I have begun the design process for a new house, which will be about 18,000 total heated and cooled square feet -- main house (first and second story) are approximately 11,000 S.F., attached garage 1,000 S.F., finished basement 3,000 S.F., and finished attic (third story) 3,000 S.F.
The house is in New Jersey. I desire radiant in-floor heat, and central A/C with all supplies on the ceiling. There will be many coffered ceilings, so I'm thinking there will need to be a lot of those "strip-style" diffusers that blend in nicely with the mouldings.
First question... should I be getting a commercial HVAC contractor in here? I want a top-quality job, nothing that I'm going to have to go back and "revisit" after it's done.
Second question... I'm confused about whether I entertain the idea of one big air-cooled chiller with several air-handlers for the central A/C, rather than have like 10 individual split-systems. However, with a chiller and air-handlers, can you get the same effect as with a two stage compressor and variable speed blower (for excellent humidity control)? Really good humidity control is really important to me.
Third question... with the in-floor radiant, I'd like nearly every room to have its own control, BUT, I don't want to have to go around to 30 thermostats when I want the heat on... is there any type of control system out there where, from one "master" thermostat, I can set all the heating zones to, say, 68, and then use the individual stats in each room as an override? And also see what all the stats are set at from the master, and change them from there?
I know I need to get a really good professional in here to make sure it gets done right, but as the house is still in the planning stages at the moment, I want to make sure I do my homework to make sure I get the right people in here and know what are and aren't good ideas. So I'd really appreciate any feedback. Thanks!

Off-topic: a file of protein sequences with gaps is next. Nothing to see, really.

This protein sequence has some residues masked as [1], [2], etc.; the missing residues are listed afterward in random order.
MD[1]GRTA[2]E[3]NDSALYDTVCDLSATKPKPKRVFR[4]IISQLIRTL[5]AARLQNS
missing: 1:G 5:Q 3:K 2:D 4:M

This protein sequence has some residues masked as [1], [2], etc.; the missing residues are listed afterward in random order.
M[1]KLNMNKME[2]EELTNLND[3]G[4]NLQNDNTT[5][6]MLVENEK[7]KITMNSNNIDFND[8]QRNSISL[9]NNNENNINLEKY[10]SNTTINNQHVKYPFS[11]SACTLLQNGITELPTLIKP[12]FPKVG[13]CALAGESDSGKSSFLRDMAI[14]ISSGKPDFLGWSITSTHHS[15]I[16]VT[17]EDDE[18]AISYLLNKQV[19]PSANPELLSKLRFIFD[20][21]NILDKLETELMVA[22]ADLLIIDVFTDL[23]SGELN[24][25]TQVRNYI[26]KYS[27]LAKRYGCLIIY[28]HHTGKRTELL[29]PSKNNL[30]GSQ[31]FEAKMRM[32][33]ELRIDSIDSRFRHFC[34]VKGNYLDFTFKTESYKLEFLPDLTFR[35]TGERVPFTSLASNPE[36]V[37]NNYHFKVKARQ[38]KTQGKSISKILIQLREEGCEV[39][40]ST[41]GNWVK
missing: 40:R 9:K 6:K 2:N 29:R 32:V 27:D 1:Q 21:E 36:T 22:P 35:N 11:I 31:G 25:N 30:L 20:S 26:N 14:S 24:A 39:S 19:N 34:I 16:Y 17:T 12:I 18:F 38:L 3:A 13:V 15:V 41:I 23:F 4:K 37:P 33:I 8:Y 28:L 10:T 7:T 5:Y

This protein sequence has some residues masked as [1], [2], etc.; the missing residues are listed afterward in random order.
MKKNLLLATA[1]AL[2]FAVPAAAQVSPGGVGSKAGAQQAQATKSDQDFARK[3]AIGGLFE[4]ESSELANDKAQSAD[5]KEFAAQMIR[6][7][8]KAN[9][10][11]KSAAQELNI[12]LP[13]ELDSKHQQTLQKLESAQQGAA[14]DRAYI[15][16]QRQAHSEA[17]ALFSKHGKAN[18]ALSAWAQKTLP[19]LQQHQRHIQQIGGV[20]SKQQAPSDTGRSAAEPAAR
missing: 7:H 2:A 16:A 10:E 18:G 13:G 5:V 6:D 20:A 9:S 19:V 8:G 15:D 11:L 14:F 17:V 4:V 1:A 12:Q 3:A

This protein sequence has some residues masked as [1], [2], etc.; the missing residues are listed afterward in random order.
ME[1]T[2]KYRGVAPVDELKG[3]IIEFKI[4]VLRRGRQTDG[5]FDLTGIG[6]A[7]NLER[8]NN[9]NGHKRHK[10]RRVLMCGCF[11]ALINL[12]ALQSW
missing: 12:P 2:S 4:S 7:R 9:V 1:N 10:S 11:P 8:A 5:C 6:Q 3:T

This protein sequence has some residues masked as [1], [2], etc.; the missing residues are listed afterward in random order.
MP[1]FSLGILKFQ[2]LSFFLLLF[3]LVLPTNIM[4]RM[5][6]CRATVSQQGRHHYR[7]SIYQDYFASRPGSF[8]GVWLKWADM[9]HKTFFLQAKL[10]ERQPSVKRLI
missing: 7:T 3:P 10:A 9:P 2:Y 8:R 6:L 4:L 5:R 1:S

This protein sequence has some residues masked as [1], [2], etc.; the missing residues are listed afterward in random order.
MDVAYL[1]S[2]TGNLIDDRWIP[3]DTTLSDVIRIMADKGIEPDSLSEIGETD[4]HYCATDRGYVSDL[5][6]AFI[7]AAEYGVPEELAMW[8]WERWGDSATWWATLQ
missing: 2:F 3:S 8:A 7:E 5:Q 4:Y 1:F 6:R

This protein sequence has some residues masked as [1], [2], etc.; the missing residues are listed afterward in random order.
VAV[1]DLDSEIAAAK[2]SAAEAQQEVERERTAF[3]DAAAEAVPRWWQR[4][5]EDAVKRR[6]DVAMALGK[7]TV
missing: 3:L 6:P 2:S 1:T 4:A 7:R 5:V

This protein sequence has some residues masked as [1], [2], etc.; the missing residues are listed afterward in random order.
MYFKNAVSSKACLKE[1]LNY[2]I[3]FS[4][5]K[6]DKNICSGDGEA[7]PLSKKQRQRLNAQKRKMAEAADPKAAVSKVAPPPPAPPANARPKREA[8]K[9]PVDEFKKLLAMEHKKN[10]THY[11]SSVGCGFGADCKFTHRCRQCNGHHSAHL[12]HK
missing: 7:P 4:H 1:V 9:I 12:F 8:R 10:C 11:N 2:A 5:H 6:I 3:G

18,000 square feet? That's humongous!
I recommend you hire a competent mechanical engineer for a project this size. There's too much at stake with a structure this size for the HVAC to be done by hacks or "rule of thumb" contractors.
I visited a very large house under construction in Dallas awhile back. It used a chiller for the HVAC. Multiple air handlers everywhere, one chiller unit on the ground. Complex system, but apparently for the homeowners, budget wasn't a primary issue given the extravagance of the structure.
That house could easily be gutted and reappropriated for an office building...it's huge!
First, you better do a lot of research on the contractor you decide to go with, otherwise you could end up with a complete nightmare!
Second, multiple systems will insure you have heating or cooling if a system does happen to go down.
(sure, part of the home is going to be hot or cold, but not the whole house)
Third, humidity control... variable speed blowers with a thermidistat of your choice.
Forth, the system can have a 'master' control with several 'remote' stats... it's all in how you want the system designed to function (with money being the only factor). They do make stats that have remote 'temp sensors' so you can adjust the temps from one main location.
I'm with jultzya. I done one 14000 sq ft two years ago with multiple systems and have heard no complaints so far. If the big chiller fails, no cool ....nowhere